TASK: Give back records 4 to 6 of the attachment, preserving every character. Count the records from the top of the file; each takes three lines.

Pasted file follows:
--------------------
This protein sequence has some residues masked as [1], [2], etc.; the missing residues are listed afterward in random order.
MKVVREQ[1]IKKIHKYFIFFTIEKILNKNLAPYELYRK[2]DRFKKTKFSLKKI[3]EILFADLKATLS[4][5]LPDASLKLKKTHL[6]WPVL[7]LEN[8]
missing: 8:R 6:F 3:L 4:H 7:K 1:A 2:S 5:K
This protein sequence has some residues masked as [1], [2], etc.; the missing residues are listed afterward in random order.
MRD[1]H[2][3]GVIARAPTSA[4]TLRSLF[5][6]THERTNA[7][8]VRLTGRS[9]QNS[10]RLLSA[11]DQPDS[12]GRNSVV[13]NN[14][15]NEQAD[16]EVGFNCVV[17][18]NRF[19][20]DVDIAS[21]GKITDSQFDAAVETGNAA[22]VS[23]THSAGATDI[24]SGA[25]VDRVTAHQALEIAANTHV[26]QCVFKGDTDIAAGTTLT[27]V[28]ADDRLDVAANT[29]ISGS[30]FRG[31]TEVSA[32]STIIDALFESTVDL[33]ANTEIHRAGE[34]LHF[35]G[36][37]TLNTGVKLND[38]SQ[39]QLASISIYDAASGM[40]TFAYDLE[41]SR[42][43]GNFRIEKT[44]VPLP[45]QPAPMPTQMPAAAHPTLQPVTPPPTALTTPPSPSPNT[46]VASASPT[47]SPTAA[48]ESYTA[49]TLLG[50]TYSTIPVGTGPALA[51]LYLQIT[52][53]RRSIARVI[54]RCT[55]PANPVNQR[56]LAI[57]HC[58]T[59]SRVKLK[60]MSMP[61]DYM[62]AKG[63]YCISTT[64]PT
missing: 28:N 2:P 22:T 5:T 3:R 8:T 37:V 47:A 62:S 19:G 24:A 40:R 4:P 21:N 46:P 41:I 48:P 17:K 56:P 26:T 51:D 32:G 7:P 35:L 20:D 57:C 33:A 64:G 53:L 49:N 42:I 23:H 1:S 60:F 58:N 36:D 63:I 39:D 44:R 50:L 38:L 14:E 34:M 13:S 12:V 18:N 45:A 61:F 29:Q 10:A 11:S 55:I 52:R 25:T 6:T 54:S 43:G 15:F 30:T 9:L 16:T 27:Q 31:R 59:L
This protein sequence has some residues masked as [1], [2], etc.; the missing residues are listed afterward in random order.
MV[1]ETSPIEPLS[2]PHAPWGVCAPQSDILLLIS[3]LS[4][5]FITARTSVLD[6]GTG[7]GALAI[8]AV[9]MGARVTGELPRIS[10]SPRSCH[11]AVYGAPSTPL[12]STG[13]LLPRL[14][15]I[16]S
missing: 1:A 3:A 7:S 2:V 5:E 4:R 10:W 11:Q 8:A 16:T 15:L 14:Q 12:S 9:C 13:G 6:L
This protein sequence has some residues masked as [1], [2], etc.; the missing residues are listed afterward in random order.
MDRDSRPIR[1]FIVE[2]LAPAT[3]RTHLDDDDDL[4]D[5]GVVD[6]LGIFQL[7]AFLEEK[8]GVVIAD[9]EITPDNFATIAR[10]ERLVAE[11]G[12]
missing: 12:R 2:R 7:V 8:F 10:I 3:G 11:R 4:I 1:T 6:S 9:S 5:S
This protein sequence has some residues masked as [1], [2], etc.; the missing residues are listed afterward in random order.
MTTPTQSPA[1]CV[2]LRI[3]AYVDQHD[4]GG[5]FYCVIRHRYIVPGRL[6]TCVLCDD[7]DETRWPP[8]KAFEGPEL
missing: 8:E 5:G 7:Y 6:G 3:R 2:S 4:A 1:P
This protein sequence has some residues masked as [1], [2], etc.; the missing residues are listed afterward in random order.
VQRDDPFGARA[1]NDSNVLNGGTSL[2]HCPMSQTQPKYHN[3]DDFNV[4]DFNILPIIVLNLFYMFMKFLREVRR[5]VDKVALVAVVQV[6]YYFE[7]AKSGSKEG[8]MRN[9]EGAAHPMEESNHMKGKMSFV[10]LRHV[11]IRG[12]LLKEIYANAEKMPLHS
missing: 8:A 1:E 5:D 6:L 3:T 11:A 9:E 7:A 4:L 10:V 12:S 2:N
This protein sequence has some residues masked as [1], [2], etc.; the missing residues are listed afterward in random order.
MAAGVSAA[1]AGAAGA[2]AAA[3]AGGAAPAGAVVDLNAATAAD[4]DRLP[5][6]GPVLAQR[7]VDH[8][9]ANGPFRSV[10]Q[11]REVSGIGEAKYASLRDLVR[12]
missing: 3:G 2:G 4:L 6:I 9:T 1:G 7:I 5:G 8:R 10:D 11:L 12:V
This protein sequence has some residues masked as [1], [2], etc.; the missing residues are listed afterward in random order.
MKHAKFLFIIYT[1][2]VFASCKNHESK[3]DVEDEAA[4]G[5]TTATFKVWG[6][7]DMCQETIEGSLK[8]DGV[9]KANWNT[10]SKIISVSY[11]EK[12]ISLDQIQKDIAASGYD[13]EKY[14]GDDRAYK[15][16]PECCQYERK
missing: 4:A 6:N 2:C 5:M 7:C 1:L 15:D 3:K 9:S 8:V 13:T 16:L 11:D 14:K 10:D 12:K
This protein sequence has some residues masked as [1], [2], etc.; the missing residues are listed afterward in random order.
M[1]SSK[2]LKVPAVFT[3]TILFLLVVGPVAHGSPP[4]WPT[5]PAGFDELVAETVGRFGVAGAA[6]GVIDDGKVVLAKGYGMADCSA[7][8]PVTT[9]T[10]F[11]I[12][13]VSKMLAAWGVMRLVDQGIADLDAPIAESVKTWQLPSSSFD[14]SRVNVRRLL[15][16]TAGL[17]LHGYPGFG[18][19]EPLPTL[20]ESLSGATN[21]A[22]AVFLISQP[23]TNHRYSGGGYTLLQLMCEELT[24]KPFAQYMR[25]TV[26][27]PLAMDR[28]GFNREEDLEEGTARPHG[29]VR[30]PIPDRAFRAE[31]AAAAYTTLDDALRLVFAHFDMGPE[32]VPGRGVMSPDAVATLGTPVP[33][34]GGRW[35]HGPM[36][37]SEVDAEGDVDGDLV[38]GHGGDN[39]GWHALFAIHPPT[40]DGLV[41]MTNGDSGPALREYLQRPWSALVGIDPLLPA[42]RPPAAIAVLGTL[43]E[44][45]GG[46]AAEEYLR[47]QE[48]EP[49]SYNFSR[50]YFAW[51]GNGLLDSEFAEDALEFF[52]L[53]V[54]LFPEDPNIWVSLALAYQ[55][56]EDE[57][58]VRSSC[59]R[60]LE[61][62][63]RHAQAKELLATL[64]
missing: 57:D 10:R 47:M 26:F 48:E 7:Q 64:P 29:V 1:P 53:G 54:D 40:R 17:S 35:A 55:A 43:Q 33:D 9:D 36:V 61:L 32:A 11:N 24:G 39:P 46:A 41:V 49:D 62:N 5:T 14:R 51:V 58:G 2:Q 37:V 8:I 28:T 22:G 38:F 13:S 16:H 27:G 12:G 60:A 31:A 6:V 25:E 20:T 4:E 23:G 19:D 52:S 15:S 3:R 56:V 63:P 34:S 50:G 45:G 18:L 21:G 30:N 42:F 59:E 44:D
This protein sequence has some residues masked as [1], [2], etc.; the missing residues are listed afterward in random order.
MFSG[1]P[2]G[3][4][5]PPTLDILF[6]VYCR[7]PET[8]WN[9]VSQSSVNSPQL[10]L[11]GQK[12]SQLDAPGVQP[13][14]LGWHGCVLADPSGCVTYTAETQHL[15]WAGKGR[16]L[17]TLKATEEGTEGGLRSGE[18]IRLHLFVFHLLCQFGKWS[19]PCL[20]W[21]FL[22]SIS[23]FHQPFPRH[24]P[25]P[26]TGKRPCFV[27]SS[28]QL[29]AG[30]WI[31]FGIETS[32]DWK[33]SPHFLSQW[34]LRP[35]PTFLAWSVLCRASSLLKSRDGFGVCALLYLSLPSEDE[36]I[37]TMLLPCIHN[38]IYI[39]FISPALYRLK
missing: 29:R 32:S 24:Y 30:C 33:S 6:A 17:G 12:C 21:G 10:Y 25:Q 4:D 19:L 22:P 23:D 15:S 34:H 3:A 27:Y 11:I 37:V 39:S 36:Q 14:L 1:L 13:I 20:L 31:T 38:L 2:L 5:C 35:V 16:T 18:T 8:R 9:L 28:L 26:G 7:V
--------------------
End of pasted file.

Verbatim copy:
This protein sequence has some residues masked as [1], [2], etc.; the missing residues are listed afterward in random order.
MDRDSRPIR[1]FIVE[2]LAPAT[3]RTHLDDDDDL[4]D[5]GVVD[6]LGIFQL[7]AFLEEK[8]GVVIAD[9]EITPDNFATIAR[10]ERLVAE[11]G[12]
missing: 12:R 2:R 7:V 8:F 10:I 3:G 11:R 4:I 1:T 6:S 9:S 5:S
This protein sequence has some residues masked as [1], [2], etc.; the missing residues are listed afterward in random order.
MTTPTQSPA[1]CV[2]LRI[3]AYVDQHD[4]GG[5]FYCVIRHRYIVPGRL[6]TCVLCDD[7]DETRWPP[8]KAFEGPEL
missing: 8:E 5:G 7:Y 6:G 3:R 2:S 4:A 1:P
This protein sequence has some residues masked as [1], [2], etc.; the missing residues are listed afterward in random order.
VQRDDPFGARA[1]NDSNVLNGGTSL[2]HCPMSQTQPKYHN[3]DDFNV[4]DFNILPIIVLNLFYMFMKFLREVRR[5]VDKVALVAVVQV[6]YYFE[7]AKSGSKEG[8]MRN[9]EGAAHPMEESNHMKGKMSFV[10]LRHV[11]IRG[12]LLKEIYANAEKMPLHS
missing: 8:A 1:E 5:D 6:L 3:T 11:A 9:E 7:A 4:L 10:V 12:S 2:N